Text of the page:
Gary Gensler at a 2013 hearing.​
Photo: Andrew Harrer/Bloomberg via Getty Images

A crypto wonk is running the SEC

Protocol Fintech

Hello and welcome to Protocol | Fintech! This Friday: Gary Gensler is confirmed as new SEC head, a new chip targets high-frequency trading, and Goldman rakes in investment banking fees.

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The Big Story

Crypto chief

The confirmation of Gary Gensler as the new head of the Securities and Exchange Commission is mixed news for financial startups.

Gensler knows fintech and Wall Street. He's a former Goldman Sachs executive who went on to work in the Clinton and Obama administrations. Most recently, as a professor at the MIT Sloan School of Management, he closely studied how new technologies, including blockchain and cryptocurrency, were dramatically changing finance.

He's also known for strong views on how to make sure those changes aren't hurting consumers and the financial system.

"Warning shot to the Street and fintech." That's how Bill Pearce, professor and chief marketing officer of the University of California, Berkeley's Haas School of Business, described Gensler's appointment. It signals "a new day at the SEC," he said.

  • Regulation took a back seat during the Trump years. Gensler is widely expected to send a signal that "greater government oversight is both required and warranted" in the Biden administration.
  • There are those, of course, who worry about the SEC going too far under Gensler (including the Republican senators who voted against confirming him). But his background makes him "extremely qualified" even though "one might agree or disagree with him politically," Rob Siegel, a Silicon Valley investor and lecturer at Stanford's Graduate School of Business, told Protocol.
  • Gensler is best known for his work during the Obama administration when, as head of the Commodity Futures Trading Commission, he helped reform the market for credit default swaps in the wake of the 2008-2009 financial crash.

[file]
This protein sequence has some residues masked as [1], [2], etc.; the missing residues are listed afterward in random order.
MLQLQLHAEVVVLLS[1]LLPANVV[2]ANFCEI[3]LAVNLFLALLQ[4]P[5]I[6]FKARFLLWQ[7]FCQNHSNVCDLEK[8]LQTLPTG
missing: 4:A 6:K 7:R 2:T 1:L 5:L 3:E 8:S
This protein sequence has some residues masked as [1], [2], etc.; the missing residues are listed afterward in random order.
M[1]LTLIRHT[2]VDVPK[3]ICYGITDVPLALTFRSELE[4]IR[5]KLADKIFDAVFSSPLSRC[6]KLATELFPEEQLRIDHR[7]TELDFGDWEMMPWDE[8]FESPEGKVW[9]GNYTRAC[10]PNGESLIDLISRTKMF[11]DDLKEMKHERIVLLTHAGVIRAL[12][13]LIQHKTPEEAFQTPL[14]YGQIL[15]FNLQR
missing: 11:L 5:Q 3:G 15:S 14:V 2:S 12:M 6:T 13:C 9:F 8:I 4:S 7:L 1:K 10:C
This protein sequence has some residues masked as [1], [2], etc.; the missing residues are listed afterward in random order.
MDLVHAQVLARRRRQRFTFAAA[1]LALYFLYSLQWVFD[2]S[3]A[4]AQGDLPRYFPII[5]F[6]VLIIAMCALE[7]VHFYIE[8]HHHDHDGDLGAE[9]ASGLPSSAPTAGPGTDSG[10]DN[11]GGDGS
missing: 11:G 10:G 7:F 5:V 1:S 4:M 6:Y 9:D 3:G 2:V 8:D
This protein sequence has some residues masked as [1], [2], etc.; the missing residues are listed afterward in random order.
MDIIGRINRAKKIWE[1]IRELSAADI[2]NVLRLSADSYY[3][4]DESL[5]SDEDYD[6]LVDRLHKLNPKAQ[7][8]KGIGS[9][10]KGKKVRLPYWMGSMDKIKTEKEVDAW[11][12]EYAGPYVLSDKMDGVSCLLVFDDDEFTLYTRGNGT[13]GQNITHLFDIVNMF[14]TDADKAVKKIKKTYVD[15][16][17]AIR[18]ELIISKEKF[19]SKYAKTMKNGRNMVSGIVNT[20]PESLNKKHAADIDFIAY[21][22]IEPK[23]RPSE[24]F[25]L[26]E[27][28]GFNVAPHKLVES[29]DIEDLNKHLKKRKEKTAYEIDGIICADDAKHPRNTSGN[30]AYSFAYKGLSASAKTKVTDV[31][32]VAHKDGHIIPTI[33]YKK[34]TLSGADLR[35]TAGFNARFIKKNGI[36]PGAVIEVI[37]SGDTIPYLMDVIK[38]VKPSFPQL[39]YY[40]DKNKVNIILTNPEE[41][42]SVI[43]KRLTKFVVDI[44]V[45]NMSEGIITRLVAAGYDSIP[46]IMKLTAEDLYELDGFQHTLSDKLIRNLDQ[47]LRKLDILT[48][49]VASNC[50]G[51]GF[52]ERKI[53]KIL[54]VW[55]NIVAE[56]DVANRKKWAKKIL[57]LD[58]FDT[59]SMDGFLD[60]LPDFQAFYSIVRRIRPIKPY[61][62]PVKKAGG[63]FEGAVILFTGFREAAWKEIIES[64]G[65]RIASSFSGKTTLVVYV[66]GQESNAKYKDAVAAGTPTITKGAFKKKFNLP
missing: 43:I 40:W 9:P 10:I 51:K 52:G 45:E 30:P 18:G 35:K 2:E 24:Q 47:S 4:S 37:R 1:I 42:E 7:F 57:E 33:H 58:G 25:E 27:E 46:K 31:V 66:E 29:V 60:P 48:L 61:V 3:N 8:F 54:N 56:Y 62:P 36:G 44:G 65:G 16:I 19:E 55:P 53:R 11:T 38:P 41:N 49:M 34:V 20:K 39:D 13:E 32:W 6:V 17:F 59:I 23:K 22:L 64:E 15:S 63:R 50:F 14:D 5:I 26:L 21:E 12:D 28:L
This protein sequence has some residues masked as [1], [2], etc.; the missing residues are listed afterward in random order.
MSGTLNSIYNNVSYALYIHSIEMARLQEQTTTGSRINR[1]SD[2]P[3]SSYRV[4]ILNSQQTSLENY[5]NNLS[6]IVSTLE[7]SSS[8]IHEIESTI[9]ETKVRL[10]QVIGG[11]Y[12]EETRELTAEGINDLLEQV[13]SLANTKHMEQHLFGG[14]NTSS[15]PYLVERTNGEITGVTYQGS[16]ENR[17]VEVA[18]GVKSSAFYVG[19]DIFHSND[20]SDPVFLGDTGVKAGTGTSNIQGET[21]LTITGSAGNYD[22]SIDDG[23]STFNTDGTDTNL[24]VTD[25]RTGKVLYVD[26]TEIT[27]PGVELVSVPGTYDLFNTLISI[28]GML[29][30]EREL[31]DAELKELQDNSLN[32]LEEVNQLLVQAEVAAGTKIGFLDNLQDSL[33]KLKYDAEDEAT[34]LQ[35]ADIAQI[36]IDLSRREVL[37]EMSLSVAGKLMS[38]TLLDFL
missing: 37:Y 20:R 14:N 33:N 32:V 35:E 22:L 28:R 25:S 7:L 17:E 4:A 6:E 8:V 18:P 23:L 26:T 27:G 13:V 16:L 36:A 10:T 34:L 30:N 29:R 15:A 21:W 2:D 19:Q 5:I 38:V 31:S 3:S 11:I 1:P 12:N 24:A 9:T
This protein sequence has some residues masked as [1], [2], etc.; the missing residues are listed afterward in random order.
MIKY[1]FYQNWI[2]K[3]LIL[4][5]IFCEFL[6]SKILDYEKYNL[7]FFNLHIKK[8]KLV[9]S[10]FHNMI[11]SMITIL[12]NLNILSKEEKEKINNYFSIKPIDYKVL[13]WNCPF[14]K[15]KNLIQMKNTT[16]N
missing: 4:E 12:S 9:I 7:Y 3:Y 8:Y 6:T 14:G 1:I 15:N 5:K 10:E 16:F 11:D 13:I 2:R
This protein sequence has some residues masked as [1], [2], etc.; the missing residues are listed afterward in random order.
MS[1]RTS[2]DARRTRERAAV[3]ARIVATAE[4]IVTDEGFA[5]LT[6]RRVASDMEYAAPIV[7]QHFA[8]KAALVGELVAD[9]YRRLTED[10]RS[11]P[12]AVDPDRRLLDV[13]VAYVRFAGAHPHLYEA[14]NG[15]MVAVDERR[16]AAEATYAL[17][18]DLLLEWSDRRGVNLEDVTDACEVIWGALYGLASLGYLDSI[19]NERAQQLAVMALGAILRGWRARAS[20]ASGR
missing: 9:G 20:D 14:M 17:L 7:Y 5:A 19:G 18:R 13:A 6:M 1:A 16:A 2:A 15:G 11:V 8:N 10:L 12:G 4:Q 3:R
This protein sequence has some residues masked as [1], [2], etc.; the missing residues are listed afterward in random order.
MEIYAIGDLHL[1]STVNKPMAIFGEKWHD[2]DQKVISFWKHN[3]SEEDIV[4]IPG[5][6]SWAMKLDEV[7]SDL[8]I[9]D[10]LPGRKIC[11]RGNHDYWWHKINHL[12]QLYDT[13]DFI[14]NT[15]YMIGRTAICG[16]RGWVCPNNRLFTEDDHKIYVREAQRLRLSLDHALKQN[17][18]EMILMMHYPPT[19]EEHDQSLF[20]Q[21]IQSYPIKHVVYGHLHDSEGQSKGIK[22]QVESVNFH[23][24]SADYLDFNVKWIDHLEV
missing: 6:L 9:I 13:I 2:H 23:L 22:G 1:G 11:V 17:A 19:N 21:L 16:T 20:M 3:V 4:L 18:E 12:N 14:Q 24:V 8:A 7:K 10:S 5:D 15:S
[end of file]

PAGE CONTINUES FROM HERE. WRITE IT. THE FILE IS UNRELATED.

• That crisis accelerated the rise of fintech. Gensler has spent the last few years trying to understand how data, blockchain, cloud computing and other technologies are changing the financial services industry.
  • Want a direct view into Gensler's thinking? Watch some of his free online courses on fintech and blockchain, with titles like "Blockchain and Money" and "Fintech: Shaping the Financial World."

Crypto is getting a savvy watchdog at a critical moment. It's worth noting that Gensler was confirmed as SEC boss the day Coinbase went public, considered a big deal in blockchain and crypto.

  • Gensler is taking over a key agency at a time "crypto has gone mainstream and institutional market participants are coming off the sidelines in a way they never have before," Jonah Crane, a partner at Klaros Group, told Protocol.
  • Gensler understands blockchain's potential role in improving the financial services industry, Crane said. (They actually co-wrote a paper on the topic.)
  • But the new SEC chairman, Crane stressed, also "will have zero patience" for proposals or approaches "that would water down important investor protections" in crypto.
  • Still, Gensler understands that blockchain is an evolving technology — and its trajectory is still undefined. "We're still in early years with this whole thing," Gensler said two years ago. "Where we'll be in 2025 or 2030 is yet to be known."

Gensler is the rare creature who speaks the same language as Wall Street, Silicon Valley and D.C. Gensler's deep expertise when it comes to big technological trends in finance will be his key strength, said Michele Alt, another Klaros Group partner. Yes, fintechs and Wall Street should brace for more regulation. But when it comes to the coming deliberations and debates over complex issues such as blockchain and crypto, the new SEC boss can "ensure that both regulator and regulated entities are speaking the same language."

— Ben Pimentel